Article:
Edited by Sherapy
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A piece of the Bhagavad Gita that always struck me is when Krishna as Arjun's chariot driver tells Arjun that ----sorry from memory I can't quote it--- it's not what you believe in that's important but the strength of how you believe. It was pretty profound for me at that time. Still is actually.

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I am working towards teaching certification for yoga to have yoga classes for patients at the hospital where I work so I've been studying Yoga Sutras and the Bhagavad Gita, a sacred Hindu text that is concerned with the struggle of self-mastery, as is yoga, despite how much of that is lost in the trademarked strip mall studios like Bikram flooded with flocks of soccer moms, but yoga is about more than just the postures and why it has the potential to be physically and mentally beneficial to patients. Anyway, in studying this text, it is always understood these characters are not literal characters and the dialogue is not an external one, but an internal one focusing on the forces of light and the forces of good in the heart of man, the character Arjuna representing the everyman and Krishna respresenting our deepest self which is divine. And what strikes me in this, when you read a text this way, not literal, but symbolic and metaphorical, how much more you gain from it and not getting hung up on if this person really existed or if this event really happened, but the meaning is deeper imo. So my question is, why do we not see the Bible the same, at what point was it decided that this all needed to be historical characters that really lived (and again when that is insisted upon, the focus gets shifted to if they really existed and not the deeper meaning of their story)? Is it certain this was the intention of the authors of these stories?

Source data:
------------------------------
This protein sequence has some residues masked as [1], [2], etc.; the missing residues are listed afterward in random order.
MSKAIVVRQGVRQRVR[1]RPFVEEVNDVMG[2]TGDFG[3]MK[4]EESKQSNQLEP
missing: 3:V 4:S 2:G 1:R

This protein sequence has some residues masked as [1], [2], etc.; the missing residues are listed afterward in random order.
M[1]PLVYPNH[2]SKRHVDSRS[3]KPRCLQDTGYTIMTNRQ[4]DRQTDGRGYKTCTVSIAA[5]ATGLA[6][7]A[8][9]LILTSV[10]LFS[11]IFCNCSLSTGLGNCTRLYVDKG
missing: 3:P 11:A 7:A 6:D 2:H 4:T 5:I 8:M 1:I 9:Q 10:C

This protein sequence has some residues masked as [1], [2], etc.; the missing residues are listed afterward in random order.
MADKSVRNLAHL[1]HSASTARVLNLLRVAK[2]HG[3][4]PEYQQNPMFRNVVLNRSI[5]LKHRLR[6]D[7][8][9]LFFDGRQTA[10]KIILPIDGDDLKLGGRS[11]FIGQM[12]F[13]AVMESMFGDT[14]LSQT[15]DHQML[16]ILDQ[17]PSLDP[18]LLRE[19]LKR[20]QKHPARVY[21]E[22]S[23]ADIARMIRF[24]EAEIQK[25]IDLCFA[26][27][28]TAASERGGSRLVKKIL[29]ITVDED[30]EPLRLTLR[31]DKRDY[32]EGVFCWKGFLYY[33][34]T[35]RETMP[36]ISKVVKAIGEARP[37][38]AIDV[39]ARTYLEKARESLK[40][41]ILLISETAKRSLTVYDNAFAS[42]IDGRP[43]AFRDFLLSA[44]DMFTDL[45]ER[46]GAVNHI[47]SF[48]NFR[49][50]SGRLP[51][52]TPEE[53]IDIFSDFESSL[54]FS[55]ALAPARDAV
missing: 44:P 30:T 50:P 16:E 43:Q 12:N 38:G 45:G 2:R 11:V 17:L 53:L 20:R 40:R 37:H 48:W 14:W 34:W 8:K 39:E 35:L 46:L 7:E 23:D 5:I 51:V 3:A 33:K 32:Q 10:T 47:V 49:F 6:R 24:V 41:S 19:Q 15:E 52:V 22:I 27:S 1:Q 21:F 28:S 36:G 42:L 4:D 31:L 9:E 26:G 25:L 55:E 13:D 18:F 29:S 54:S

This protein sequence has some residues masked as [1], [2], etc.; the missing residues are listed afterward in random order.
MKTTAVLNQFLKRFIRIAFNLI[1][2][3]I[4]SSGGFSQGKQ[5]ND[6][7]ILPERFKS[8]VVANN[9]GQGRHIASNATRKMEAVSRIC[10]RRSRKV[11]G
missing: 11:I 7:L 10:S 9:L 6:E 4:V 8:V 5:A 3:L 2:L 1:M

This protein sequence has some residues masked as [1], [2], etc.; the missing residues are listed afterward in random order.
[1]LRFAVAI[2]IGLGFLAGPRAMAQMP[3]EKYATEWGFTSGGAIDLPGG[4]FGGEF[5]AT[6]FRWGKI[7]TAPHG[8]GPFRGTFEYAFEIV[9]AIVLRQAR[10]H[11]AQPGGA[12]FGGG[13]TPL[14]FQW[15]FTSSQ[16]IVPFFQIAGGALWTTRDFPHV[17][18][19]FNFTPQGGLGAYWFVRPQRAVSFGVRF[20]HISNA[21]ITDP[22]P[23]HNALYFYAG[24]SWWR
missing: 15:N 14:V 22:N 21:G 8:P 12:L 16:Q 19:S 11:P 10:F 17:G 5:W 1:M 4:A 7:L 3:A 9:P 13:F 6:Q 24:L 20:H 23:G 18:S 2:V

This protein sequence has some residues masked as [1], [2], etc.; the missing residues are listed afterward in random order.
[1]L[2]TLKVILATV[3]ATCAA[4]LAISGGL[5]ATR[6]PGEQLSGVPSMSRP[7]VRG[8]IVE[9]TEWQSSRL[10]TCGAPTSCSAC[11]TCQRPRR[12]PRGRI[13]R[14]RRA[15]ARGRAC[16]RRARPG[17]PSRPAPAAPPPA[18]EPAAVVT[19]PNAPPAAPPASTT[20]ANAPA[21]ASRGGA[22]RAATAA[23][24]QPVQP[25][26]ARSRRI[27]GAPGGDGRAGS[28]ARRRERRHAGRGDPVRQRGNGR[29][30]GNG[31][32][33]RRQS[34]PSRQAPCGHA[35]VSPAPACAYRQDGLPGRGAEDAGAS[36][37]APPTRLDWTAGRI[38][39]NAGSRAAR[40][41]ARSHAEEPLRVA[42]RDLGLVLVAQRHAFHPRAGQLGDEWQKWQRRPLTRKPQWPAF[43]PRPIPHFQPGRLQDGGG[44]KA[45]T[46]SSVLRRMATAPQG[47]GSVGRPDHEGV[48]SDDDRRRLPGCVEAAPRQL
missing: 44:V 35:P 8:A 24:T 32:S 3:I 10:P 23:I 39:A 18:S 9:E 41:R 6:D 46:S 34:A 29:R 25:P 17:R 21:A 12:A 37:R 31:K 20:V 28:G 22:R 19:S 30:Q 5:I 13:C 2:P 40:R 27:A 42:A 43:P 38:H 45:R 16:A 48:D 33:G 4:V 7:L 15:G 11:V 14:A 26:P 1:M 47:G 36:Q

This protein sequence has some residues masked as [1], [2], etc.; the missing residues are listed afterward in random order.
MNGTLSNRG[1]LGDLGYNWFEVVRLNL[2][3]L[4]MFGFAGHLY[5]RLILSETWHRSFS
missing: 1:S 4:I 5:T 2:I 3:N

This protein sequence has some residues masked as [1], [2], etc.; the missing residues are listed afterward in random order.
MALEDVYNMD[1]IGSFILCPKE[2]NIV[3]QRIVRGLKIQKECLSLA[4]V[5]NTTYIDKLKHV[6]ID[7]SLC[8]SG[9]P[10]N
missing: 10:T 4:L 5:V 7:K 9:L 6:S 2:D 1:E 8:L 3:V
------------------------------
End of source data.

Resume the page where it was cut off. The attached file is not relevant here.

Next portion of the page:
First time I've come across this post Chloe and I was so pleased with what you have espoused that I have bypassed all commentary just to thank you for your eloquence. Yes, yes and yes - I have learned the same from my gnostic teacher, the battle is internal - suddenly the bible made sense, I highly recommend anyone to really consider what they read in this aspect, it changed so much for me and the Bhagavad Gita is also what I have to thank for that, along with those who helped me comprehend it in the same light you have now done.

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A piece of the Bhagavad Gita that always struck me is when Krishna as Arjun's chariot driver tells Arjun that ----sorry from memory I can't quote it--- it's not what you believe in that's important but the strength of how you believe. It was pretty profound for me at that time. Still is actually.

I always remember the line "Me, I am always in action". I believe it was within the same scene, it was quite a long chat that one. :yes:

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First time I've come across this post Chloe and I was so pleased with what you have espoused that I have bypassed all commentary just to thank you for your eloquence. Yes, yes and yes - I have learned the same from my gnostic teacher, the battle is internal - suddenly the bible made sense, I highly recommend anyone to really consider what they read in this aspect, it changed so much for me and the Bhagavad Gita is also what I have to thank for that, along with those who helped me comprehend it in the same light you have now done.